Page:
Arizona’s chances were dwindling.
The No. 13 Wildcats had very little chance to climb out of a 12-point hole with under two minutes to play on their home floor against UCLA, but stranger things have happened. If they were going to even start to mount an improbable comeback that would spare them from a second-consecutive loss, it had to start here with a defensive stop to keep the deficit where it was before trying to chip away at it.
UCLA point guard Aaron Holiday got the ball atop the key and began to back down on Arizona’s Parker Jackson-Cartwright, who offered little resistance as Holiday got closer and closer to the rim, one dribble at a time, until Jackson-Cartwright just gave, falling to the floor. Instead of just shooting it over the fallen Wildcat, Holiday spied Gyorgy Goloman alone in the corner after Arizona star center Deandre Ayton had made a truly half-hearted effort to help his prone teammate. Holiday fired out to the corner, Ayton simply watched and Goloman buried a three-pointer.
The dagger was delivered with such little resistance, summing up the Wildcats’ effort in a night when UCLA dominated play and claimed an 82-74 victory Thursday to bolster their own NCAA tournament resume while leaving Arizona perhaps as big of conundrum as there is in college basketball.
It’s just hard to make sense of Sean Miller’s team.
The Wildcats started the season under extreme duress with federal investigators knocking on their doors and arresting an assistant coach as part of their probe into corruption in college basketball. That was exacerbated by the news Rawlie Alkins would be out with a busted foot and then the disastrous three-game run in the Bahamas.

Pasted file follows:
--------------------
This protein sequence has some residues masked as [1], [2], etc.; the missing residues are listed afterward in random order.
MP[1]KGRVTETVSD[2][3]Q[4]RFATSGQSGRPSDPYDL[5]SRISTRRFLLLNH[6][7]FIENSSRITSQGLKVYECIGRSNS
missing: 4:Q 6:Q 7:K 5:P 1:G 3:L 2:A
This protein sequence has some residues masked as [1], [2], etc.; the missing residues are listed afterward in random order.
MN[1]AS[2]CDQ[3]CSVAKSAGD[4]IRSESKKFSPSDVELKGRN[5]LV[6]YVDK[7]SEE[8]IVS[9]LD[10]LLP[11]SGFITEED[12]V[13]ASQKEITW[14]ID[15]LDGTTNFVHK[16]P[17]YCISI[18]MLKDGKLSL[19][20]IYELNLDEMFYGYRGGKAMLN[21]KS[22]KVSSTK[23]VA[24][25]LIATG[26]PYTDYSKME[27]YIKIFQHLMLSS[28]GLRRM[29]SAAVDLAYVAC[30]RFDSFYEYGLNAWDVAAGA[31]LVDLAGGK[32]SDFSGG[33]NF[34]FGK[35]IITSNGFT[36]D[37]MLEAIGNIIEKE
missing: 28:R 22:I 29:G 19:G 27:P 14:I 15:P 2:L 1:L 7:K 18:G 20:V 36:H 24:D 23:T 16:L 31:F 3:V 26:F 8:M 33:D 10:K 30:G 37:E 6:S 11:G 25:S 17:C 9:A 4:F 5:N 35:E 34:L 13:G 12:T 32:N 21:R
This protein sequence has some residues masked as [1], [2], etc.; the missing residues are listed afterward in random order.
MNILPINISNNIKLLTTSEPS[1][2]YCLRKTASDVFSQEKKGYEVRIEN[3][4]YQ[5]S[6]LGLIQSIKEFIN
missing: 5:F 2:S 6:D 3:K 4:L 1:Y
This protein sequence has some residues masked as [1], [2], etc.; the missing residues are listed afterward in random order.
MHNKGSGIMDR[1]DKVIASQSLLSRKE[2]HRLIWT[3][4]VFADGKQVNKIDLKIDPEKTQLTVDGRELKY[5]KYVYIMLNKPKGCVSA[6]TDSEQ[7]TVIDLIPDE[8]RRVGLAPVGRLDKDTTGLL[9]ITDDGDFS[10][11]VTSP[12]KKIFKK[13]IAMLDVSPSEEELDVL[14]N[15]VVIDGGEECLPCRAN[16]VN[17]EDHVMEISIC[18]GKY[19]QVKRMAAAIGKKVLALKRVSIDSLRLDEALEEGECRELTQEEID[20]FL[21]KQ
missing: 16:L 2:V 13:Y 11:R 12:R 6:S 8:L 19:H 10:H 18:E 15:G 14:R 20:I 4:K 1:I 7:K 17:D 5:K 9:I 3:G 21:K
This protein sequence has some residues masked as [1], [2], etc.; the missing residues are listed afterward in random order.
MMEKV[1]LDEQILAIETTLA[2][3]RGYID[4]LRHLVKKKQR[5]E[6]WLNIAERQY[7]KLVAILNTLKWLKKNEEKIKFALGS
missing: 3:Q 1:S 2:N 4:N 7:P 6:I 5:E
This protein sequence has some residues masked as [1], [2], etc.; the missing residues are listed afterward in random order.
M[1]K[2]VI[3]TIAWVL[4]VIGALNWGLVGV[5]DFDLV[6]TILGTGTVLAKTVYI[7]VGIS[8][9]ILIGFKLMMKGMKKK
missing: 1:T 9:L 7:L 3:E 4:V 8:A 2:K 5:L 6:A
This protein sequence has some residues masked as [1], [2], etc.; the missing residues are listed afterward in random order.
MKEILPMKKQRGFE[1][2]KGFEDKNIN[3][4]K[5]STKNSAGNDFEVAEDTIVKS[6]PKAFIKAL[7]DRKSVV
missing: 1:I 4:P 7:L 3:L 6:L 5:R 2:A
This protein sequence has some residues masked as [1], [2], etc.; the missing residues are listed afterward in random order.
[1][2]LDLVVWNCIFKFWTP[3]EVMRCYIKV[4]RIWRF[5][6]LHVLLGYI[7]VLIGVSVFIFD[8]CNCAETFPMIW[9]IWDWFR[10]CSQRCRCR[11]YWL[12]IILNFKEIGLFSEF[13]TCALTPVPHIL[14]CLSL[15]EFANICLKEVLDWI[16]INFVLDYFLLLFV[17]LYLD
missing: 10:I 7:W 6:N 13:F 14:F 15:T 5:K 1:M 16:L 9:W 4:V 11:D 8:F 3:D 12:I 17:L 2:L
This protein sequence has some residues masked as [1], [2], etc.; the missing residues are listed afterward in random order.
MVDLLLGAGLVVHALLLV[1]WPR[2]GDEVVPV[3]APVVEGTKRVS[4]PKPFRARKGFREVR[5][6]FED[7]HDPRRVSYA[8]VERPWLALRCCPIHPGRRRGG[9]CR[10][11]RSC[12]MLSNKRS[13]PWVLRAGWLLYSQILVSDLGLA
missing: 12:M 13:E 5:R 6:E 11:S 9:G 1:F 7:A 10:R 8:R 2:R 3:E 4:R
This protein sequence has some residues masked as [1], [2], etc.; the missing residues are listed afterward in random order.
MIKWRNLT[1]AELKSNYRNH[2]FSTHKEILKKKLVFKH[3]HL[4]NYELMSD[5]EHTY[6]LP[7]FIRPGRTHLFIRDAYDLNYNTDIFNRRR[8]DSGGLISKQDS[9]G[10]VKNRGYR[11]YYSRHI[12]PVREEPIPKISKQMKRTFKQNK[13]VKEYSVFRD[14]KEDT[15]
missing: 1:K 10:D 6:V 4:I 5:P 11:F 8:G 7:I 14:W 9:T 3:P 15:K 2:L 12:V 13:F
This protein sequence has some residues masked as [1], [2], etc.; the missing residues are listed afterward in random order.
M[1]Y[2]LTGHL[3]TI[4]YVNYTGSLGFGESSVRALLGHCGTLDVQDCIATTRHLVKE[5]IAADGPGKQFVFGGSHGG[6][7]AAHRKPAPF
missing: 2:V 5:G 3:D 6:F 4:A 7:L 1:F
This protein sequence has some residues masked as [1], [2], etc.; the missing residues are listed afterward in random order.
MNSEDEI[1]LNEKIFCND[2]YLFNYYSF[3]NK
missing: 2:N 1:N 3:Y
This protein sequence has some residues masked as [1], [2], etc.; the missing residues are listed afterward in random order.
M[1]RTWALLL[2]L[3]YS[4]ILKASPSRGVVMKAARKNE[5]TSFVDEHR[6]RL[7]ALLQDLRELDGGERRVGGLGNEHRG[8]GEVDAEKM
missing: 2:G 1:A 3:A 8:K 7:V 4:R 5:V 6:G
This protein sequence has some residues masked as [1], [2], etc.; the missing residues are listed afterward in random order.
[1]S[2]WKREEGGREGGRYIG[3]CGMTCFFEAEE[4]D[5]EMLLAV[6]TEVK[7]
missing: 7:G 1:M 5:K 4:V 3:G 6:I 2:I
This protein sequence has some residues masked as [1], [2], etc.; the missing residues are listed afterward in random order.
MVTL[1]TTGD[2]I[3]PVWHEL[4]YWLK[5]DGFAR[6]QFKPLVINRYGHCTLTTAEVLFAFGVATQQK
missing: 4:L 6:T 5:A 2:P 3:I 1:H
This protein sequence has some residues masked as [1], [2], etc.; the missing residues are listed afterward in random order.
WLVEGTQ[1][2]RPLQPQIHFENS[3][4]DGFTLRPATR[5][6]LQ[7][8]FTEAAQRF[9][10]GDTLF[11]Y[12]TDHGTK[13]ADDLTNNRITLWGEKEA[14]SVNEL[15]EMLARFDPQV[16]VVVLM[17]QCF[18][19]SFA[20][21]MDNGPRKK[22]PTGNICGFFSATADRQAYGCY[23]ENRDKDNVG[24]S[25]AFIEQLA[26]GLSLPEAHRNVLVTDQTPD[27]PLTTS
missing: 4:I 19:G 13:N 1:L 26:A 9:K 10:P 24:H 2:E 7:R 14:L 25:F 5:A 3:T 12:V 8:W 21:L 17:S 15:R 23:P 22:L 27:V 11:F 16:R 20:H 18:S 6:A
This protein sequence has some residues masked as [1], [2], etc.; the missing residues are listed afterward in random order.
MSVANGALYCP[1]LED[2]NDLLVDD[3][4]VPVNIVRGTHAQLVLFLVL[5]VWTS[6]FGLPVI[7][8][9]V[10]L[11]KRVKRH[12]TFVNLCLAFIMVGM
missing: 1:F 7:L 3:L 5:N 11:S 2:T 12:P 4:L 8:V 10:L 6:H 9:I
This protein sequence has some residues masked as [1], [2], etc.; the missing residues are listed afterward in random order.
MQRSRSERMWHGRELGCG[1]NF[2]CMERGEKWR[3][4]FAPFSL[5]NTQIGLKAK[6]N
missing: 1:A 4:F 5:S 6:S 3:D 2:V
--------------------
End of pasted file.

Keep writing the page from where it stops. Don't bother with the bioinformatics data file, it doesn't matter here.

Then came a nine-game winning streak that was followed by a loss to Colorado which was followed by seven straight wins which have now now followed by losses to Washington in Seattle and the Bruins in Tucson.
It’s hard to keep up with Arizona. It’s even harder to feel confident about the Wildcats with the way they’re playing right now.
UCLA shot 51.6 percent from the floor and 45.8 percent form 3-point range. Six players scored at least nine points. Ayton somehow went just 7 of 19 from the floor despite never finding himself too far from the rim and had a plus-minus of -16. That’s borderline astounding for such a talented and potentially dominant player. On their home floor, Arizona just couldn’t land enough punches to even stagger UCLA. The Wildcats couldn’t muster a single run significant enough to make things interesting.
When things were at their most dire for Arizona, UCLA literally put them on their … let’s say hindparts.
Arizona’s defense is simply bad. They give up two many three-point attempts. They don’t turn people over, yet somehow a defense that isn’t at all aggressive puts opponents on the line at a high rate.
It’s just not a disciplined team on defense, and despite a prodigious scoring attack that is headlined by two of the 10-15 best players in the sport, that’s going to keep them inconsistent and it’s going to keep getting them beat.
Arizona began the season on the shortlist of teams that might be left standing in San Antonio come April, but the Wildcats are falling down on the job.
Even worse, they’re getting knocked over and not looking too eager to get back up.